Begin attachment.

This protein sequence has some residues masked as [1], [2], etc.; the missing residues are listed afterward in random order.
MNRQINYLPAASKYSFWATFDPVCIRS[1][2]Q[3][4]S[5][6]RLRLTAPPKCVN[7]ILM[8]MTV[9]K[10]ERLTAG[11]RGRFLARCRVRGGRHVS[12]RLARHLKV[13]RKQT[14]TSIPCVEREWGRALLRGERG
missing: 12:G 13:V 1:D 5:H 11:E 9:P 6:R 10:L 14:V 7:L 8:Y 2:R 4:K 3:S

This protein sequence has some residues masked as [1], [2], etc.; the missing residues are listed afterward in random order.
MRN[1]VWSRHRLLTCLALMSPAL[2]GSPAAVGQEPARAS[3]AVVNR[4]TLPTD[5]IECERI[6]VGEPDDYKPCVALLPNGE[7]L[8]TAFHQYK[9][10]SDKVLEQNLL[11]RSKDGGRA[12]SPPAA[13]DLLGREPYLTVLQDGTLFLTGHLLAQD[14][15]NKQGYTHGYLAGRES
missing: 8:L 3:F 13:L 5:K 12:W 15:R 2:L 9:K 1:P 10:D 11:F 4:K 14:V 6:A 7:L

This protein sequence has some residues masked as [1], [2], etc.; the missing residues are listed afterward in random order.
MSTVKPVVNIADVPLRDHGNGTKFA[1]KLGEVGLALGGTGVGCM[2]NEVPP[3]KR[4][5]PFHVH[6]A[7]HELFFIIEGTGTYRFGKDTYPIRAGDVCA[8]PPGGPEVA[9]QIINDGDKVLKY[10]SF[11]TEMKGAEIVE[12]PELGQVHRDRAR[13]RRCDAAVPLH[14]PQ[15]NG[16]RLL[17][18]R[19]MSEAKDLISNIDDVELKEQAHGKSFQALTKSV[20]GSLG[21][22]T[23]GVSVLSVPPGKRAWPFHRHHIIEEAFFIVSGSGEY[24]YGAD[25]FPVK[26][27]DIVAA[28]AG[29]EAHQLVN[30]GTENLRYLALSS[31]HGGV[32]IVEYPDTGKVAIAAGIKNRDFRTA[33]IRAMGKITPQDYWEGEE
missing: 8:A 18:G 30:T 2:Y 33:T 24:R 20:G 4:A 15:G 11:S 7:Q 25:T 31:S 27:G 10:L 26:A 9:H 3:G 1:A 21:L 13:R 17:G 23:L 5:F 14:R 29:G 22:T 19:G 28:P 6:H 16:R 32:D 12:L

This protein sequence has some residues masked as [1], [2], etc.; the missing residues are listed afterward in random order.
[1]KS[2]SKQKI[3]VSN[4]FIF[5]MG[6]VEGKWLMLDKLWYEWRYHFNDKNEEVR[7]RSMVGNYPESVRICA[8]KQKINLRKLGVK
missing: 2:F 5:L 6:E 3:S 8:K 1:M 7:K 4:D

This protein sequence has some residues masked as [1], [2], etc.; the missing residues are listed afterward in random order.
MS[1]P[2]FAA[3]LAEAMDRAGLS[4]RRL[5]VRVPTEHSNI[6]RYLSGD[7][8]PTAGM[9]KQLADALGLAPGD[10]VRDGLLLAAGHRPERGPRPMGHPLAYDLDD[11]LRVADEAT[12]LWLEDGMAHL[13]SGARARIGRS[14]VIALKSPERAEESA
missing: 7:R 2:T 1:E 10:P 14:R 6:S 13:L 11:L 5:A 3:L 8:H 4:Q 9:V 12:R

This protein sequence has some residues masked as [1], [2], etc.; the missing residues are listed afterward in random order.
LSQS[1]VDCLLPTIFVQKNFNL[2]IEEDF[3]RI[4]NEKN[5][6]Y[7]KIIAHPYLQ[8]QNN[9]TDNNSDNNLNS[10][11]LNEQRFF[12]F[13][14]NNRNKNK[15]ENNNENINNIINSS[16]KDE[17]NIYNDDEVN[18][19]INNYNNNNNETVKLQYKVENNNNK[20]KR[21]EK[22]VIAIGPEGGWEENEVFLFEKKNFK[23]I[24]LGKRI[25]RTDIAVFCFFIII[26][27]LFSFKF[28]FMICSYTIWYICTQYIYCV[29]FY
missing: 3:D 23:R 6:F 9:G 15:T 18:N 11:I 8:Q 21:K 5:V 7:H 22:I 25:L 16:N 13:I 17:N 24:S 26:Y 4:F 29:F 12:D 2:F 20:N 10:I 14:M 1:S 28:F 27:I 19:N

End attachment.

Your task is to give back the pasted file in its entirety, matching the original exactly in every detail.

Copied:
This protein sequence has some residues masked as [1], [2], etc.; the missing residues are listed afterward in random order.
MNRQINYLPAASKYSFWATFDPVCIRS[1][2]Q[3][4]S[5][6]RLRLTAPPKCVN[7]ILM[8]MTV[9]K[10]ERLTAG[11]RGRFLARCRVRGGRHVS[12]RLARHLKV[13]RKQT[14]TSIPCVEREWGRALLRGERG
missing: 12:G 13:V 1:D 5:H 11:E 9:P 6:R 10:L 14:V 7:L 8:Y 2:R 4:K 3:S

This protein sequence has some residues masked as [1], [2], etc.; the missing residues are listed afterward in random order.
MRN[1]VWSRHRLLTCLALMSPAL[2]GSPAAVGQEPARAS[3]AVVNR[4]TLPTD[5]IECERI[6]VGEPDDYKPCVALLPNGE[7]L[8]TAFHQYK[9][10]SDKVLEQNLL[11]RSKDGGRA[12]SPPAA[13]DLLGREPYLTVLQDGTLFLTGHLLAQD[14][15]NKQGYTHGYLAGRES
missing: 8:L 3:F 13:L 5:K 12:W 15:R 2:L 9:K 1:P 10:D 11:F 4:K 14:V 6:A 7:L

This protein sequence has some residues masked as [1], [2], etc.; the missing residues are listed afterward in random order.
MSTVKPVVNIADVPLRDHGNGTKFA[1]KLGEVGLALGGTGVGCM[2]NEVPP[3]KR[4][5]PFHVH[6]A[7]HELFFIIEGTGTYRFGKDTYPIRAGDVCA[8]PPGGPEVA[9]QIINDGDKVLKY[10]SF[11]TEMKGAEIVE[12]PELGQVHRDRAR[13]RRCDAAVPLH[14]PQ[15]NG[16]RLL[17][18]R[19]MSEAKDLISNIDDVELKEQAHGKSFQALTKSV[20]GSLG[21][22]T[23]GVSVLSVPPGKRAWPFHRHHIIEEAFFIVSGSGEY[24]YGAD[25]FPVK[26][27]DIVAA[28]AG[29]EAHQLVN[30]GTENLRYLALSS[31]HGGV[32]IVEYPDTGKVAIAAGIKNRDFRTA[33]IRAMGKITPQDYWEGEE
missing: 8:A 18:G 30:T 2:Y 33:T 24:R 20:G 4:A 15:G 11:S 7:Q 25:T 31:S 27:G 10:L 26:A 9:H 3:G 1:A 21:L 13:R 17:G 23:L 5:F 14:R 29:G 22:T 19:G 28:P 6:H 16:R 32:D 12:L

This protein sequence has some residues masked as [1], [2], etc.; the missing residues are listed afterward in random order.
[1]KS[2]SKQKI[3]VSN[4]FIF[5]MG[6]VEGKWLMLDKLWYEWRYHFNDKNEEVR[7]RSMVGNYPESVRICA[8]KQKINLRKLGVK
missing: 2:F 5:L 6:E 3:S 8:K 1:M 7:K 4:D

This protein sequence has some residues masked as [1], [2], etc.; the missing residues are listed afterward in random order.
MS[1]P[2]FAA[3]LAEAMDRAGLS[4]RRL[5]VRVPTEHSNI[6]RYLSGD[7][8]PTAGM[9]KQLADALGLAPGD[10]VRDGLLLAAGHRPERGPRPMGHPLAYDLDD[11]LRVADEAT[12]LWLEDGMAHL[13]SGARARIGRS[14]VIALKSPERAEESA
missing: 7:R 2:T 1:E 10:P 14:R 6:S 13:L 11:L 5:A 3:L 8:H 4:Q 9:V 12:R

This protein sequence has some residues masked as [1], [2], etc.; the missing residues are listed afterward in random order.
LSQS[1]VDCLLPTIFVQKNFNL[2]IEEDF[3]RI[4]NEKN[5][6]Y[7]KIIAHPYLQ[8]QNN[9]TDNNSDNNLNS[10][11]LNEQRFF[12]F[13][14]NNRNKNK[15]ENNNENINNIINSS[16]KDE[17]NIYNDDEVN[18][19]INNYNNNNNETVKLQYKVENNNNK[20]KR[21]EK[22]VIAIGPEGGWEENEVFLFEKKNFK[23]I[24]LGKRI[25]RTDIAVFCFFIII[26][27]LFSFKF[28]FMICSYTIWYICTQYIYCV[29]FY
missing: 3:D 23:R 6:F 9:G 15:T 18:N 11:I 8:Q 21:K 5:V 7:H 22:I 25:L 16:N 13:I 17:N 24:S 26:Y 4:F 29:F 12:D 2:F 20:N 10:I 14:M 1:S 28:F 27:I 19:N